At a glance
- Economist Intelligence Unit report says firms with clear long-term goals will advance
- Brokers can leverage technology to improve productivity and competitive advantage
- Report warns that short-termism may increase business risk going forward, especially in current economic climate
In these times of economic uncertainty, fears of overcapacity and the growing threat of disintermediation, many brokerages are being forced to adapt their business models to survive.
However, according to a recent report, businesses that focus primarily on the here and now are more likely to face significant competitive challenges in the long run.
The latest Economist Intelligence Unit research, commissioned by Zurich entitled ‘Adapting in tough times: The growing resilience of UK SMEs’ focuses on the health and wellbeing of small and medium-sized enterprises, and the steps that they are taking to ride out the current economic malaise, the findings can easily be transposed on to the UK’s many insurance brokerages, both large and small.
One of the key takeaways from the study found that those businesses with clear long-term goals, such as improving productivity, had more of an ability to execute tactics that will also strengthen their operational and financial strength for the future.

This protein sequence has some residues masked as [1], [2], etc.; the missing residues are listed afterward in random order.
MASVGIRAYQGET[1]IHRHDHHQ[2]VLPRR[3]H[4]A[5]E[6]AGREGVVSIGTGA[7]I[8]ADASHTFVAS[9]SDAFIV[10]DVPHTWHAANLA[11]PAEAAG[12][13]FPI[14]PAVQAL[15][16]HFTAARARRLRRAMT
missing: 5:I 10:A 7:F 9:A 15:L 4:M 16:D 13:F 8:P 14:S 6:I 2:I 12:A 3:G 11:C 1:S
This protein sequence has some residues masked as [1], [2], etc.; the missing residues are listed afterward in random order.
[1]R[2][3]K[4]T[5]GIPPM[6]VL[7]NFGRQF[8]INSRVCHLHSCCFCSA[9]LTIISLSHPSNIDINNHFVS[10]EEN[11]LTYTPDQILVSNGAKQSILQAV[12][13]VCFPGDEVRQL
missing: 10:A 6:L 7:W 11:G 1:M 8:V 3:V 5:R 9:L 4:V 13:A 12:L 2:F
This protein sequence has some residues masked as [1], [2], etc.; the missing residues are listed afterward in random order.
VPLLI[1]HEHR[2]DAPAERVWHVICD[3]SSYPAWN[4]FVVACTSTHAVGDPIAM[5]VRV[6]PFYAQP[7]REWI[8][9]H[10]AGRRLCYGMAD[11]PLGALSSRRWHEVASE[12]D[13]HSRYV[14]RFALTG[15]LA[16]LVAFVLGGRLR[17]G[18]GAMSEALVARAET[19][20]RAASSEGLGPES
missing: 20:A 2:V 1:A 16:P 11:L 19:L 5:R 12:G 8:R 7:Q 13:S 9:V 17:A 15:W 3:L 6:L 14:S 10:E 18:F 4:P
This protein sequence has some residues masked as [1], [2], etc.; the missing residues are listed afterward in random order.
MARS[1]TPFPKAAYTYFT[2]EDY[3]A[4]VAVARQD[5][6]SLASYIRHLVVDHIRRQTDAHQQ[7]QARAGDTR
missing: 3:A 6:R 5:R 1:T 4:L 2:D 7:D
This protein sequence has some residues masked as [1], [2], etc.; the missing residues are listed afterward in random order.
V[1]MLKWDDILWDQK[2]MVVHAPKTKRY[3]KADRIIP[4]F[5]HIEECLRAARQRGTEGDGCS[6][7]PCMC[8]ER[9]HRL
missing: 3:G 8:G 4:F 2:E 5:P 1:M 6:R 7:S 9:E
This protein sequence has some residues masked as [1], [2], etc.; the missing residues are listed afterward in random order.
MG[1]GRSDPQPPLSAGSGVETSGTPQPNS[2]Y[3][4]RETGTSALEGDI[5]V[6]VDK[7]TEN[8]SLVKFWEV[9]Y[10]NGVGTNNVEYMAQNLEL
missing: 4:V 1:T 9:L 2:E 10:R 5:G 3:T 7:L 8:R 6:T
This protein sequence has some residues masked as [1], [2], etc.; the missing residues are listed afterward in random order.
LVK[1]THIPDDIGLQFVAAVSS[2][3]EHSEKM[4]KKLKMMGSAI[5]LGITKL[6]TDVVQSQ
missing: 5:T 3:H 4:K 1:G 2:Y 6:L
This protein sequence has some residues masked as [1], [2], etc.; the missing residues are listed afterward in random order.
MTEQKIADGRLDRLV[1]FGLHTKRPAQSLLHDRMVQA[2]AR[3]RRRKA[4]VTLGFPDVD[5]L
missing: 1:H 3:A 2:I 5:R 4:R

Therefore, brokers who undertake improvements such as leveraging technology, which enable them to spend more time in front of customers and improving client service, as well as being able to interface more easily with the carriers, are likely to improve productivity in the long run. The second report by the EIU, ‘An expanded network of risk and opportunity’, found that technology adoption is increasingly related to stronger business performance and competitive advantage.
Most brokerages know that to succeed in reaching your destination you need to know where you are going – your long-term goals – and set your path accordingly by way of your short-term goals.
But this strategic approach is being abandoned by many UK businesses as they attempt to ride out the moribund economic conditions.
The report findings suggest that low-performers are more likely to just focus on short-term measures such as cutting or freezing wages, delaying investments and reducing credit to customers.
Low-performers look to be undercutting their own long-term performance, competitive fitness and sustainability by failing to invest and prioritising temporary gains. They are still operating on the short-term, pre-crisis horizons.
The report added: “Broadly, high-performers have elected to continue to invest in the business, potentially securing a long-term future and building competitive advantage – to the detriment of low-performers.”
In every market cycle, there are always winners and losers. However, as the dust begins to settle on this new economic reality, a widening chasm is emerging where low-performers are being left behind with out-dated business models while high-performers storm ahead with increasing competitive advantages and technological know-how.